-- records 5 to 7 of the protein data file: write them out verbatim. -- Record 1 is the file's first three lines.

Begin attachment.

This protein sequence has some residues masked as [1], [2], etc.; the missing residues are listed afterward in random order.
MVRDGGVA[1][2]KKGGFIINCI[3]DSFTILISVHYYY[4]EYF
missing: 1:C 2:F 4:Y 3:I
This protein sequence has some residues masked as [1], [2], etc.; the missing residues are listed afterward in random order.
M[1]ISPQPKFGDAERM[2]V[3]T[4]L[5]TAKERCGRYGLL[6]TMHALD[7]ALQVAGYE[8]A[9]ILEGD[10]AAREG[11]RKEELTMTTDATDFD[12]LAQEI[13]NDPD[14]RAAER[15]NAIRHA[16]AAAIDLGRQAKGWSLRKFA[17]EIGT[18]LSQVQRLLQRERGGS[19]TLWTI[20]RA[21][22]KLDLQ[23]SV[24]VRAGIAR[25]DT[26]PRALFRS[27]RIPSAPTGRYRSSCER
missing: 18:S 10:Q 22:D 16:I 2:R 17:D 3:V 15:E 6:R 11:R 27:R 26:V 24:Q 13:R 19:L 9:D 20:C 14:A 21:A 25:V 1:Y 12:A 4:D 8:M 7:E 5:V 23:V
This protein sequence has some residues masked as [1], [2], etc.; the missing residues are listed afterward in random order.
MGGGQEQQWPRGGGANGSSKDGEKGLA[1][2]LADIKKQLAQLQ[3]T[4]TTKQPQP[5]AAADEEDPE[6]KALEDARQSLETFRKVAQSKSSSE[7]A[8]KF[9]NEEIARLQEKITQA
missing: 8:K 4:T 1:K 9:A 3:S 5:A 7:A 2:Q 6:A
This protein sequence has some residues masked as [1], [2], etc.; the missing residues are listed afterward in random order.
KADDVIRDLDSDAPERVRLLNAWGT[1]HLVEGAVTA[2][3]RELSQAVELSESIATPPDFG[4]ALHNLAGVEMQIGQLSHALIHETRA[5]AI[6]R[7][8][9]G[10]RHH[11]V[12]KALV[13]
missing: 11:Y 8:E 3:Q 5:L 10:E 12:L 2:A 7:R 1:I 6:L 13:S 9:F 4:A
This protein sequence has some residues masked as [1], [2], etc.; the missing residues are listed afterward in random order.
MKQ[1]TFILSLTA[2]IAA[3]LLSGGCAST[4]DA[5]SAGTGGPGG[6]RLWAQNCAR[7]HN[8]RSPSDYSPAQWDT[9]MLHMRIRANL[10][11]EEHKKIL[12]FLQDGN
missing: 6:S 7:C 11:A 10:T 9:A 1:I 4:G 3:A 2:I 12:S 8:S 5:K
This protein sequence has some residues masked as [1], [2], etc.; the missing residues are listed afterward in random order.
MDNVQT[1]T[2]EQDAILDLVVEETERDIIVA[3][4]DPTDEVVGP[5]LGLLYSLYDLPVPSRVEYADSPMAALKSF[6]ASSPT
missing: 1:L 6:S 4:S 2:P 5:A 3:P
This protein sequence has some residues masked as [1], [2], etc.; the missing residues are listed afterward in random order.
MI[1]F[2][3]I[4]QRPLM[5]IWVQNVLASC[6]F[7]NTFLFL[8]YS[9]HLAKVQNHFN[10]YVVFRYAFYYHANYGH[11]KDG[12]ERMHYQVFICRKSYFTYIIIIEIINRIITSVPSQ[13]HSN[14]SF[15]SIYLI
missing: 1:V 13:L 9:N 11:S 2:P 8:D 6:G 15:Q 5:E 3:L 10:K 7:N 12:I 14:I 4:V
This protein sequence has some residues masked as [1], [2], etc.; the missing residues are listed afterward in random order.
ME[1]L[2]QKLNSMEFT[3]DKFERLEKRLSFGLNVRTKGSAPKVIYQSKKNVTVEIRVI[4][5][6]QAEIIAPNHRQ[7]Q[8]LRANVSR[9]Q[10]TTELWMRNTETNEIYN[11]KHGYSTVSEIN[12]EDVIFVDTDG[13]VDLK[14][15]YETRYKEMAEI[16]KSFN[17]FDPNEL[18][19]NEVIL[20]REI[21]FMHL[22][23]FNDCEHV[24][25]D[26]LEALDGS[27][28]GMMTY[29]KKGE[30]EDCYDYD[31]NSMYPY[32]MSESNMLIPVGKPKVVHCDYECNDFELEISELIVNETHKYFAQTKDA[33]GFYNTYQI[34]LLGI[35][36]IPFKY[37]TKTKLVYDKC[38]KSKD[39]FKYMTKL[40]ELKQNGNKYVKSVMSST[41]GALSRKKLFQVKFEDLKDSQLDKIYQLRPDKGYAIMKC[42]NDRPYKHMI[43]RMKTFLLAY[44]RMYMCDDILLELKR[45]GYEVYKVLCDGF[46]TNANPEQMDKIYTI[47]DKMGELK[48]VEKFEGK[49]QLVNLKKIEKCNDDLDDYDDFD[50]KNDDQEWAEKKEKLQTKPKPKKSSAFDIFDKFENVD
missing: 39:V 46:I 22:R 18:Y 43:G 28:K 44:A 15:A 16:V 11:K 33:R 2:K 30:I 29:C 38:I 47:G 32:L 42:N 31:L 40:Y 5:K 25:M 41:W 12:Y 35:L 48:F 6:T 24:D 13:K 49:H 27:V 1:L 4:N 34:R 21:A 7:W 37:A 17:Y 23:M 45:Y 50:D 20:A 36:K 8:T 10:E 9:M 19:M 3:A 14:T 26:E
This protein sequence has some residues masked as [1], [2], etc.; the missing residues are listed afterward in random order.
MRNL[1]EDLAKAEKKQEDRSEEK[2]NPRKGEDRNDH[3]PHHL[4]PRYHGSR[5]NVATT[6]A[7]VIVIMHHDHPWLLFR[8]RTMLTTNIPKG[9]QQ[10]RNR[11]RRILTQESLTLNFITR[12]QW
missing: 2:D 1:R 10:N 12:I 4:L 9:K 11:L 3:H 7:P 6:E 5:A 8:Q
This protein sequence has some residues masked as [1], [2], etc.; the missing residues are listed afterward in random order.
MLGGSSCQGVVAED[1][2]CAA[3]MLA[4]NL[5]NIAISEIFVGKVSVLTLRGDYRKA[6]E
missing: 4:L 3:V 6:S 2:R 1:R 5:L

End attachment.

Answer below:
This protein sequence has some residues masked as [1], [2], etc.; the missing residues are listed afterward in random order.
MKQ[1]TFILSLTA[2]IAA[3]LLSGGCAST[4]DA[5]SAGTGGPGG[6]RLWAQNCAR[7]HN[8]RSPSDYSPAQWDT[9]MLHMRIRANL[10][11]EEHKKIL[12]FLQDGN
missing: 6:S 7:C 11:A 10:T 9:A 1:I 4:G 3:A 2:I 12:S 8:S 5:K
This protein sequence has some residues masked as [1], [2], etc.; the missing residues are listed afterward in random order.
MDNVQT[1]T[2]EQDAILDLVVEETERDIIVA[3][4]DPTDEVVGP[5]LGLLYSLYDLPVPSRVEYADSPMAALKSF[6]ASSPT
missing: 1:L 6:S 4:S 2:P 5:A 3:P
This protein sequence has some residues masked as [1], [2], etc.; the missing residues are listed afterward in random order.
MI[1]F[2][3]I[4]QRPLM[5]IWVQNVLASC[6]F[7]NTFLFL[8]YS[9]HLAKVQNHFN[10]YVVFRYAFYYHANYGH[11]KDG[12]ERMHYQVFICRKSYFTYIIIIEIINRIITSVPSQ[13]HSN[14]SF[15]SIYLI
missing: 1:V 13:L 9:N 11:S 2:P 8:D 6:G 15:Q 5:E 3:L 10:K 7:N 12:I 14:I 4:V